Monday, June 16, 2008


I got back from my mini vacation in Monterey yesterday. I value travel and even from a business perspective, I think vacations are important. They clear your head and get you out of mental ruts. Some people are proud that they don't take vacations or didn't take vacations during the first years of their business. I wonder how they survived. It sounds so dreary and lacking in creativity. Coming back from vacation gives you new eyes to see with and clears the head.

As a kid, we did car trips. These were usually excruciating road trips cramped into a station wagon or van along fairly dull interstates. Destinations were usually touristy spots along the way, and the trips were always measured in thousands of miles, rarely hundreds. It was an eye opener as a child, but as an adult my road trips are more deliberate, off the beaten path. Nowadays a road trip along a major interstate anywhere in the country looks much like my commute to work. It takes work to find character on the road.

International travel was never something valued by my family. Part of it was having four kids to contend with, but my parents didn't have passports of their own and found foreign countries to be more a vector for disease, discomfort and violent death than a place of education and wonder. As an adult, my first choices for travel were the most exotic, potentially infectious, uncomfortable and dangerous destinations possible. Better yet, don't plan it. Just go.

India called me first, along with Nepal and Thailand. With a friend we went without a plan, often spending $8/night on migrant worker hotels with interesting character. Like the Bangkok hotel where the toilet bowl water would slosh into the shower. Travel meant an arduous journey, bad food, rough lodging and illness. It was fantastic! Along the way we would have experiences, not purchased experiences, which my Generation X book preached "didn't count," but the kind of travel experiences you can only have on a budget, with bad planning. We saw dead bodies checked as luggage for the train to Veranasi in India, and later watched them burn, several feet away from the hot pyre. We saw a peasant uprising in Honduras, which was far more interesting than the ruins that they were preventing us from seeing. All along the way, I would catch every bug in existence, spending maybe a quarter of my travel time in bed, but happy, knowing I was experiencing the world.

As I've gotten older, I've discovered Europe and other places that don't require a pound of flesh to visit. Europe captured me not because of old churches and museums, but the fact that I could go on vacation and not get sick! European vacations were the opposite of my early travel, and usually revolved around a shiny new car. They were planned carefully with mapping software and GPS systems to get us to the hotel with the best parking facilities. These were regimented, military operations that had no resemblance to my "third world" travel, a term that I learned is deeply American Cold War, that nobody else uses. I've relaxed a bit on the scheduling and my buying of European automobiles is on hold for the foreseeable future, but European travel is luxury compared to my early travel years.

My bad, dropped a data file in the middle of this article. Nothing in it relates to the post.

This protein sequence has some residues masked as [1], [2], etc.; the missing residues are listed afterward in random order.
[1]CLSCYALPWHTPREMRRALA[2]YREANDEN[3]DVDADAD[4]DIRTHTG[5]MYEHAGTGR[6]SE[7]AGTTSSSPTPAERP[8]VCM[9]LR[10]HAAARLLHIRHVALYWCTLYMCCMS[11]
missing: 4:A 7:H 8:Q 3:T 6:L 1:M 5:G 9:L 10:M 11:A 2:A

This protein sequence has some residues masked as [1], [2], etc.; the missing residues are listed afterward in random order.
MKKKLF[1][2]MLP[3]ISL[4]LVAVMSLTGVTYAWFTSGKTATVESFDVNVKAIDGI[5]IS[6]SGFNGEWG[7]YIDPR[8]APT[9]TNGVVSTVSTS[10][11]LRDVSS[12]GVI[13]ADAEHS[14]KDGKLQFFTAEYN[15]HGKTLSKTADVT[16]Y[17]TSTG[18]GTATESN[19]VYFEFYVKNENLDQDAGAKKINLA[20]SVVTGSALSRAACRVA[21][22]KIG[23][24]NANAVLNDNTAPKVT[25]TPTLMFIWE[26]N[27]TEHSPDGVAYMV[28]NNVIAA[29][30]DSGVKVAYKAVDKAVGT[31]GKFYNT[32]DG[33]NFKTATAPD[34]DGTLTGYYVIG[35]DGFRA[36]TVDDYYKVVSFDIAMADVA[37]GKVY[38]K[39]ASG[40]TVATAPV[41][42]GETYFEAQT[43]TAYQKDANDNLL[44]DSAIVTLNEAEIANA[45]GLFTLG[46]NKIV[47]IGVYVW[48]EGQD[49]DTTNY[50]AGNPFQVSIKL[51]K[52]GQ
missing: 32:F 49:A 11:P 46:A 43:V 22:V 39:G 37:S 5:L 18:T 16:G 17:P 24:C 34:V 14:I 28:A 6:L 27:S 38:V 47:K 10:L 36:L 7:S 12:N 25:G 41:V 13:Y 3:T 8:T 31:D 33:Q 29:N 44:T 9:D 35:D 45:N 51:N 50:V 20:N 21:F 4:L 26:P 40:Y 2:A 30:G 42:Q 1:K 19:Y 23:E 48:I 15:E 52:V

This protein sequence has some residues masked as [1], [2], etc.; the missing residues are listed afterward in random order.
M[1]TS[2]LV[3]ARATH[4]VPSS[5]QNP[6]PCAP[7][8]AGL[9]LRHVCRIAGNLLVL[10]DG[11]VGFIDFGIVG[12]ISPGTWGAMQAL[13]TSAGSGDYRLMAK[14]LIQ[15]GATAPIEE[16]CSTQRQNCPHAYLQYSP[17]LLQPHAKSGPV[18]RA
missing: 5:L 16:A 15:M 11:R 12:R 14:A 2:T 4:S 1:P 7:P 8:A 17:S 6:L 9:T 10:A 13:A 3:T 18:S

Nowadays I want travel to be a break and I don't want to work for it too much. I've got enough frequent flyer miles to take the family anywhere in the world, but I don't. It's too inconvenient, with airport security and delays being a barrier to travel that I'm no longer willing to put up with. Worse, the dollar makes travel to all but the poorest countries extremely expensive, and I'm no longer willing to sacrifice my body for more rustic locales. Vacation for me now should at least be a slight step up in comfort from how I live.

When I was sleeping on a futon and living a near monastic student life, India and Guatemala weren't much of discomfort and occasionally I found myself living better than at home. Nowadays, as an adult with a nice bed and good food, I have higher standards. Even luxury hotels are likely to fall short in some fashion, be it the pillow that wrenches my neck or even poor air circulation. I want a distraction and a break, but I don't want to work for it. Maybe I'm becoming like my parents?

Time is also important. A hotel stay and a walk on the beach are infinitely more valuable if I don't have to spend a day each way getting to them. My international travel days are mostly behind me now. There are plenty of US destinations that won't waste my time in airports or suck my wallet dry with ridiculous exchange rates. There are still international destinations that interest me. I would love to spend a week in the Czech Republic or explore Mayan ruins in Honduras(without a peasant revolt), but how many small towns and broken temples can you see in your life before you've had enough? How much illness and inconvenience will you deal with? Of course, when my son is old enough to explore the world, all those problems will be forgotten and I'll dust off my passport.

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